llon, tho Nation's Rest Defence." All
the elements uf a forceful, effective ad
dress weie happily present. Tho solee
iinn nf ii, n i,nlil,.nt wni n hnnm benlll-
nlng. It referred directly to tho sub
ject of education, with which uic grnu
tiales were most closely Idontllleil and
it ,..., imninii In- Me. rvrtnelo with that
lb nun iniiitu jj ..... - u - --
depth of interest and sympathy that
came from one who was ine prouuci m
Dm tmhll,' urlinnl. whose exnorlence had
reilllxcd to a good measure, indeed, the
advantage-! which he so ciotiueniiy ex
puthited on to the young people who
inui lilnBanil with them. This enn
bo truthfully said ot Mr. O'Hoyle. who
as Mr. Hughes said m ms mtroiiucior.v,
,,.nu nt, nvnfimln ,if llin nnin who lilt it
risen to worthy heights thiough the em
ployment of the advantages of tho
common school and hls-own effotts.
Mr. O'Hoyle's talk was it comprehen
sive review of the strength, the force,
the defense that lay in euucauon; aim
i,..,.,iiw,j ii Itrnntlipil mi Inlltipnrp and
Incentive for the young men ami wom
en whom he so slncet ely uddiosscd, to
bravply light too name 01 uic ran
iimu.ut iiiitniiupM. iinvleldinir omiosltlon
in the force of obstacles and with tho
fire of Ignoble ambition ol sen religious
ly checked and stilled,
I to lefeired to the graduates as tho
i. ni win lc nf one epiiiiblio. the corner
stones In the temple of liberty. The
greutct blessing for a young man, ni
ter u good mother, was n good educa
tion. The man with a good education
Is blessed with a gicater treasure and
with gems more beautiful than adorn
the dlndtm or a king. It Is a treasure
that no trust can comer, thnt no mis
fortune In the money market can dissi
pate. In dwelling upon the possibilities of
manhood and womanhood beroro the
giadtiates Iip reminded them that all
the successes of gieut men came after
meeting with the most vexatious spirit
and the gieatest struggles of the hu
man mind nnd heart. Jle urged them
when they stepped into the gieut mys
lortmiu myelin! lievoiiil hero thev now
stood to select well their ammunition
and grasp with a resolute imnu tne
MISS MAUY Mt'lirilX,
AVho Hud the Special Kisay Honor of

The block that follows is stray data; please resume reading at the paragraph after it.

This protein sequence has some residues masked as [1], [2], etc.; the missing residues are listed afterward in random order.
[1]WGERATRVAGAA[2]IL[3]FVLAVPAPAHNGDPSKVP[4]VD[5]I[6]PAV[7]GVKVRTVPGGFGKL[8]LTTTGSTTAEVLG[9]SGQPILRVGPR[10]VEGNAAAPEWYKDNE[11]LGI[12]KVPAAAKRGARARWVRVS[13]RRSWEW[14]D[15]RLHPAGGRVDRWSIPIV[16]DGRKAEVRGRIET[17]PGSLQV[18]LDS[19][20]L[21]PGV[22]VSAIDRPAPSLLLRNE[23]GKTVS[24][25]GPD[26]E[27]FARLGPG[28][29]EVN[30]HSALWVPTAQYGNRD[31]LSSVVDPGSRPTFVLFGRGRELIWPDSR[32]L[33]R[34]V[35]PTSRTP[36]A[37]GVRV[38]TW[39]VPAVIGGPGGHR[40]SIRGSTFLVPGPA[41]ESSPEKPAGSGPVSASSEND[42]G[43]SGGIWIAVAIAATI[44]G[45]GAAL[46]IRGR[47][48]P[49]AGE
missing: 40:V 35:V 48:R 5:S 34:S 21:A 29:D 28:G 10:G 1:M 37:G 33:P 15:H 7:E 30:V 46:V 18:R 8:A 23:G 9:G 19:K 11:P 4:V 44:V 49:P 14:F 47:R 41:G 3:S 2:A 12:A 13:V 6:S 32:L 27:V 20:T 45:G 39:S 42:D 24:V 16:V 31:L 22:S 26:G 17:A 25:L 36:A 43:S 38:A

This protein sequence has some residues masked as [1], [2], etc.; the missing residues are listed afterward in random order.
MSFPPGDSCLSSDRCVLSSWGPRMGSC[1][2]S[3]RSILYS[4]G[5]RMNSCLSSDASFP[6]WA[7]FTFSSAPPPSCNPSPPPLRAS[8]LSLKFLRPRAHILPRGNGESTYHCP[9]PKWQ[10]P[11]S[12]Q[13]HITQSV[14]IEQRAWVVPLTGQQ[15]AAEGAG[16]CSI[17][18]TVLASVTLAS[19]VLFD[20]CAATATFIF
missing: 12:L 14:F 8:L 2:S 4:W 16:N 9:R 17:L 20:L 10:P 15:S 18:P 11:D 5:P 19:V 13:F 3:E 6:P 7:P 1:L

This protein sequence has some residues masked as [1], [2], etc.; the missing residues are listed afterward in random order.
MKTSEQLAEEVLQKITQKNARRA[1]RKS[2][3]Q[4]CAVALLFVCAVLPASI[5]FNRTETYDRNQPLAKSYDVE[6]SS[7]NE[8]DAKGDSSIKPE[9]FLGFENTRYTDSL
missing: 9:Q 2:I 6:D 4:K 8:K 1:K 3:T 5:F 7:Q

Cliis.s of 100-'.
armor that would disarm their foes.
Mr. O'Roylo dwelt eftectlvely on the
fact thnt it was the public schools that
pioduced the fathers of our republic,
the vaiiguaid of IieiOes of our land nnd
as examples he cited Washington, Pat
rick Henry and Nathan trulo. as com
pared with the national figures of other
lauds, who were blest with universities,
but who were of the class of whom
"III fares the laud to hnstcninz His a
"Wheie moth accimiulate.s und men de-
Mr. O'Boylo warned the graduates
against the dangers of the lust of gold
and Its impoverishments, and deplored
the fallacious tendency that showed a
leveienee for wpulth und made persona
look upon Its possessors as prime citi
zens. He congratulated the parents
and brothers who made the sacrifices
to make the graduates and In conclusion
he most piolltably dwelt upon the In
llupnees of good books and good com
panions, the InlluenceS that are greatest
outside of home und lellglon. Mr.
O'Uoyle'H hints of what books contained
for tho graduates was perhaps as val
uable us any he offered, and It was of
value lo every listener for It presented
new possibilities of delving Into books.
This was Mr. O'Boyles llrst appear
ance bpfoio a I'arhondule audience, and
with his splendid presence, his elo
quence and his force he stamped him
self as one of the best speakers heard
in this city.
The next important number was the
valedictory by Waller P. Quinii. Ills
essay, "An Ideal," showed the effott
I'UTiSIt A 1IOVI.1J,
l.uzetno County Attorney AVllu Jlloquent-
ly Adilicssed (.ho Cltudiiutps.
mid finish of a student many yea is his
Joseph Hattlc, or Schenectady, N, Y
a former C.irboudullaii, sang most
pleasingly a tenor'solo, and then fol.
lowed the presentation of diplomas by
Tho class of 1U02 Is as follows:
Honor Studeiits-Juiiti );. Kilpatiick,
bnliitatoiiuu; Walter 1'. ijiilmi,, vuluilic
torluti; cqiiui i mill.
Honoiablo Mentliin Mary T. .Mmilu,
special essay; Hilda 10. MacMnllcu. Joslu
reugully. Million S. Mills, Qi.ico I'owcll,